When you run any of the popular page speed tools online, you will get a list of recommendations on how to improve your page speed. No matter how fast or slow your actual web server and website page performs, there a many to improve the actual page speed. Two of the more frequent ones are 1) setting browser caching to cache things like images, and 2) using GZIP Compression to send a smaller set of file sizes to the visitor’s browser.
Why all this fuss over page speed? This is a great question with two simple answers. First, Google’s algorithm favors sites with faster speed. Second, users favor sites with faster speed. From an algorithmic perspective, the faster your site, the higher you rank. From a user perspective, lower bounce rates and higher dwell times also translate into higher rank. Plus, faster load times are positively correlated with higher conversion rates.
I would recommend checking out this blog post by KISSmetrics on How Loading Time Affects Your Bottom Line! A quick review of this article will remind you how much visitors tend to care more about speed than all the bells and whistles we add to our websites.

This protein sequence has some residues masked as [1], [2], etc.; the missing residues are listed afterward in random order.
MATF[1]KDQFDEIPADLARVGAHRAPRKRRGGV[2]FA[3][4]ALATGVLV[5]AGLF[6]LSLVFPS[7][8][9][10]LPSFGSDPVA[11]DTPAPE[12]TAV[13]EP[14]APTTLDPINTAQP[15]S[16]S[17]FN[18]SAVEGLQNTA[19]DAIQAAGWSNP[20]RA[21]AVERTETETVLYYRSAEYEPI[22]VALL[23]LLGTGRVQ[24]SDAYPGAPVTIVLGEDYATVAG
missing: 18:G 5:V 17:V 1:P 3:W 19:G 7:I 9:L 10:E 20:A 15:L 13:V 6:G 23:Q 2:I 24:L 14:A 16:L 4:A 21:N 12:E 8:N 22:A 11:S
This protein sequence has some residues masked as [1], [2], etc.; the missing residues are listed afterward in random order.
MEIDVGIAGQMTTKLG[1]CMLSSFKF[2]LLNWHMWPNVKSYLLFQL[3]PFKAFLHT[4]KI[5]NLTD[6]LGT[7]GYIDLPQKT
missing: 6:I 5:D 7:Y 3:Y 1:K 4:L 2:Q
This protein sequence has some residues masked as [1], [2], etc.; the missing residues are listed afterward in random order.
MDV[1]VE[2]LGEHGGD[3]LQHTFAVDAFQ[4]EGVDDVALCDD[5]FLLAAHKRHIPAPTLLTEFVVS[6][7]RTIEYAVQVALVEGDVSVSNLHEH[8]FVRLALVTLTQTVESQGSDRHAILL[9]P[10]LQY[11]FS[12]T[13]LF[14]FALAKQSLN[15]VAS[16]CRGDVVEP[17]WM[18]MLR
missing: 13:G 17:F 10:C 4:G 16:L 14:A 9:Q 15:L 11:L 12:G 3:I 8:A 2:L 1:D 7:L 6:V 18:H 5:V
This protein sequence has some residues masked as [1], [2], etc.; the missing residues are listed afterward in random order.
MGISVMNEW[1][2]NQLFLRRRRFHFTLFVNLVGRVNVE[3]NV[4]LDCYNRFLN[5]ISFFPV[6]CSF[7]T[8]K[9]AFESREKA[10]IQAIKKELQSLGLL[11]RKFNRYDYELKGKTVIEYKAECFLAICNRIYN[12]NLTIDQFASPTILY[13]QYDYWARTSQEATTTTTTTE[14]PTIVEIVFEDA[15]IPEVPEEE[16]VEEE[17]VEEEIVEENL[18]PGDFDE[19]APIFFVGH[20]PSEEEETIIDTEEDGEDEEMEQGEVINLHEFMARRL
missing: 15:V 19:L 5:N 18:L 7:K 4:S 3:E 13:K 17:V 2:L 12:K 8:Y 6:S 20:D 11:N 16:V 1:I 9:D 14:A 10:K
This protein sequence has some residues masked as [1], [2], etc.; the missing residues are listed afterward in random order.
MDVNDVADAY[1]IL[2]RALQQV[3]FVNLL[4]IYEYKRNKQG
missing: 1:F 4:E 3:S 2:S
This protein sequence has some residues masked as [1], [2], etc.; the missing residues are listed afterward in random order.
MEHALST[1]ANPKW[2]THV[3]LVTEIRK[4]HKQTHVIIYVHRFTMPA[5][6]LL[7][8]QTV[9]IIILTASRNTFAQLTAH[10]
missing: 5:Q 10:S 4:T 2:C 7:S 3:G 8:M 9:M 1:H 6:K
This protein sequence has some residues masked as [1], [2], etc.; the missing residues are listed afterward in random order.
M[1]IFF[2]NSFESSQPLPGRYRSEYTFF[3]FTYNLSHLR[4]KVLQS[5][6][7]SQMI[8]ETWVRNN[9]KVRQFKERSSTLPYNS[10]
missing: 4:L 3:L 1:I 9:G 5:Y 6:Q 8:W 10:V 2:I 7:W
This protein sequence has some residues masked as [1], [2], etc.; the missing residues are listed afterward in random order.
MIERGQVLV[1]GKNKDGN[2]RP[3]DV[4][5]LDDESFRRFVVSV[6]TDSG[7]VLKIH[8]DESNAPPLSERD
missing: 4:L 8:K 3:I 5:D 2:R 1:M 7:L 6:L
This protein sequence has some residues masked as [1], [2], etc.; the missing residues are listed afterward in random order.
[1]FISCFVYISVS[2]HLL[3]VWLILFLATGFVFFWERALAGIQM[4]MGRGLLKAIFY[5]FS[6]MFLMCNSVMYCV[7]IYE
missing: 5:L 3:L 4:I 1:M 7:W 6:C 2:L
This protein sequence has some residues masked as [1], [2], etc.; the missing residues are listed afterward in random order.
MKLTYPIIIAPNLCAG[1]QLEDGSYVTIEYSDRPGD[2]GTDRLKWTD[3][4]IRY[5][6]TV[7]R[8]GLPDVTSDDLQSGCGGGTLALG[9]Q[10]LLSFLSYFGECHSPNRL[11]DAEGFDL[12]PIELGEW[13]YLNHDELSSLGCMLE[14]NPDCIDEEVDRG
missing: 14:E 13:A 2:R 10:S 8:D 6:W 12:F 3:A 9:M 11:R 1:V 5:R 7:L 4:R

2. Blog Location – Failed in 62% of SEO Audits
Put simply, here’s the wrong way and the right way:
- Wrong: www.blog.example.com
- Right: www.example.com/blogPlacing the blog on the domain instead of nestled into a subdomain helps the blog benefit from the strength and authority of a domain, plus it allows the blog to build links to the primary domain.
3. Root Domain Configuration – Failed in 62% of SEO Audits
Standard SEO best practice for the root domain ensures that only one version of the root domain exists. You’d think that this would be an obvious quick fix.